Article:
National World War II Memorial

Washington, D.C., United States

The World War II Memorial is dedicated to Americans who served in the armed forces and as civilians during World War II. Consisting of 56 pillars and a pair of small triumphal arches surrounding a plaza and fountain, it sits on the National Mall in Washington, D.C., on the former site of the Rainbow Pool at the eastern end of the Reflecting Pool, between the Lincoln Memorial and the Washington Monument. The memorial was dedicated by President George W. Bush in 2004.

The Freedom Wall is on the west side of the memorial, with a view of the Reflecting Pool and Lincoln Memorial behind it. The wall has 4,048 gold stars, each representing 100 Americans who died in the war.

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Founded: 2004
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4.8/5 (based on Google user reviews)

User Reviews

Robert Hobbs (3 months ago)
"Through stone architecture and bronze sculptures, the World War II Memorial recognizes the ways Americans served, honors those who fell, and recognizes the victory they achieved to restore freedom and end tyranny around the globe." The national park service dedicated this memorial in 2004, finally, a memorial on our national mall that honored the greatest generation. The memorial is located directly between The Lincoln and Washington monuments, allowing for those to be honored, to do so, in the shadow of two of the nations most notable President's. What I personally loved about this monument is that it isn't a memorial solely dedicated to the millions who fell in battle, or served in general, but it is truly a well deserved memorial to those serving on the home front and assisting the war efforts, as well. It is truly a memorial that honors collectively all of the efforts that went into World War II and brought the allies victory. It is an incredible memorial that a visit to the national mall without seeing it, wouldn't be complete. I've often ran into and seen numerous world war II veterans visiting the site, a generation of heroes that will soon be gone from earth, I hope when others visit, they too may take the time to stop, talk, and thank one of these men in the presence of the monument built to forever honor and remember them.
Bruce Hrabak (5 months ago)
One of our families favorite monuments. So much to see at 1 place. All 50 states, amazing views of the fountains with the Washington monument in the background. Moving wall of stars for those who gave the ultimate sacrifice. Great quotes and 2 sides for the pacific and Atlantic. Really well done and very beautiful.
Kevin Wright (9 months ago)
Very impressive and awe inspiring. I sometimes despair if we, as a country, and as a world, could pull together like this again.
Victoria Jackson (9 months ago)
Beautiful site so glad had a chance to visit the white house was fully blocked though
D. Eric Harris (10 months ago)
March On Washington 2020, Get Your Knee Off Our Necks!!!
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Kirkjubøargarður

Kirkjubøargarður ('Yard of Kirkjubøur', also known as King"s Farm) is one of the oldest still inhabited wooden houses of the world. The farm itself has always been the largest in the Faroe Islands. The old farmhouse dates back to the 11th century. It was the episcopal residence and seminary of the Diocese of the Faroe Islands, from about 1100. Sverre I of Norway (1151–1202), grew up here and went to the priest school. The legend says, that the wood for the block houses came as driftwood from Norway and was accurately bundled and numbered, just for being set up. Note, that there is no forest in the Faroes and wood is a very valuable material. Many such wood legends are thus to be found in Faroese history.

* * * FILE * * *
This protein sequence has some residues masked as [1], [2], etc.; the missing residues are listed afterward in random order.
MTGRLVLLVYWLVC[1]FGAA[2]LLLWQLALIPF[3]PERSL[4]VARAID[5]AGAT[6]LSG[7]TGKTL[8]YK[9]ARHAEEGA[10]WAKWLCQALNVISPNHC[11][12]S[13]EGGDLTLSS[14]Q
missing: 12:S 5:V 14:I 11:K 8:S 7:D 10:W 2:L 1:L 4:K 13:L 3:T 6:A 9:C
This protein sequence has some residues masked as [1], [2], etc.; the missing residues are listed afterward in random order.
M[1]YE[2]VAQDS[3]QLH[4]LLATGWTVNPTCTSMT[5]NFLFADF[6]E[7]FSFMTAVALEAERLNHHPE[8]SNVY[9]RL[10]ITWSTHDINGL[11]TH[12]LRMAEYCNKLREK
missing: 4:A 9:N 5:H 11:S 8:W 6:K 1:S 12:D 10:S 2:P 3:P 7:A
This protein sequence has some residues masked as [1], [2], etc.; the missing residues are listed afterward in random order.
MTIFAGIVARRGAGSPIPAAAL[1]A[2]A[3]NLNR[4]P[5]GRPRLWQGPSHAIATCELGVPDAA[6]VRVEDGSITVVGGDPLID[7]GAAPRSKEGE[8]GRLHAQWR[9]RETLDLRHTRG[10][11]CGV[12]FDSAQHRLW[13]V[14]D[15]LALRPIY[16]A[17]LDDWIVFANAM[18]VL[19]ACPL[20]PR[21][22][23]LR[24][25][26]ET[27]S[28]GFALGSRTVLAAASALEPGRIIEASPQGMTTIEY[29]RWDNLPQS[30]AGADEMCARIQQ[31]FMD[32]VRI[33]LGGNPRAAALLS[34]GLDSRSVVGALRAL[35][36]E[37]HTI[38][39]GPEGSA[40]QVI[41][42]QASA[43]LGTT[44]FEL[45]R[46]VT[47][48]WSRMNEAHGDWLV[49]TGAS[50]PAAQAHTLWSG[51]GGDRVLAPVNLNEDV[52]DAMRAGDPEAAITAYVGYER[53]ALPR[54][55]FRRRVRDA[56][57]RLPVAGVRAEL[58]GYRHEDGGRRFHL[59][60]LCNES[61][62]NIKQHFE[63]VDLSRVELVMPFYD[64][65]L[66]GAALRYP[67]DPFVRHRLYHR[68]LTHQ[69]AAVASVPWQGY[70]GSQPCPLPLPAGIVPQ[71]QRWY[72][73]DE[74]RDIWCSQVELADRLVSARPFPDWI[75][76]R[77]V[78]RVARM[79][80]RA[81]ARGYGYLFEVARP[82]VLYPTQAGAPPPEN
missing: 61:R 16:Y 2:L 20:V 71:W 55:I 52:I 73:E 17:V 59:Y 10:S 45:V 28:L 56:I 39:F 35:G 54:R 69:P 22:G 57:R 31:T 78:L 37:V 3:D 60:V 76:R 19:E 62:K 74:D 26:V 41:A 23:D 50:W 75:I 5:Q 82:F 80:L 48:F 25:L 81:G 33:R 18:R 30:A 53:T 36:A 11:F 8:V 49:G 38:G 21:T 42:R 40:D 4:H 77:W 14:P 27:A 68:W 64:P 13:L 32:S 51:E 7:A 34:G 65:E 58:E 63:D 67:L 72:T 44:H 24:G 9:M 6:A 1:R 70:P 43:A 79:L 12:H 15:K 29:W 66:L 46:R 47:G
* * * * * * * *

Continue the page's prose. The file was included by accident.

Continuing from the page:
The oldest part is a so-called roykstova (reek parlour, or smoke room). Perhaps it was moved one day, because it does not fit to its foundation. Another ancient room is the loftstovan (loft room). It is supposed that Bishop Erlendur wrote the 'Sheep Letter' here in 1298. This is the earliest document of the Faroes we know today. It is the statute concerning sheep breeding on the Faroes. Today the room is the farm"s library. The stórastovan (large room) is from a much later date, being built in 1772.

Though the farmhouse is a museum, the 17th generation of the Patursson Family, which has occupied it since 1550, is still living here. Shortly after the Reformation in the Faroe Islands in 1538, all the real estate of the Catholic Church was seized by the King of Denmark. This was about half of the land in the Faroes, and since then called King"s Land (kongsjørð). The largest piece of King"s Land was the farm in Kirkjubøur due to the above-mentioned Episcopal residence. This land is today owned by the Faroese government, and the Paturssons are tenants from generation to generation. It is always the oldest son, who becomes King"s Farmer, and in contrast to the privately owned land, the King"s Land is never divided between the sons.

The farm holds sheep, cattle and some horses. It is possible to get a coffee here and buy fresh mutton and beef directly from the farmer. In the winter season there is also hare hunting for the locals. Groups can rent the roykstovan for festivities and will be served original Faroese cuisine.

Other famous buildings directly by the farmhouse are the Magnus Cathedral and the Saint Olav"s Church, which also date back to the mediaeval period. All three together represent the Faroe Island"s most interesting historical site.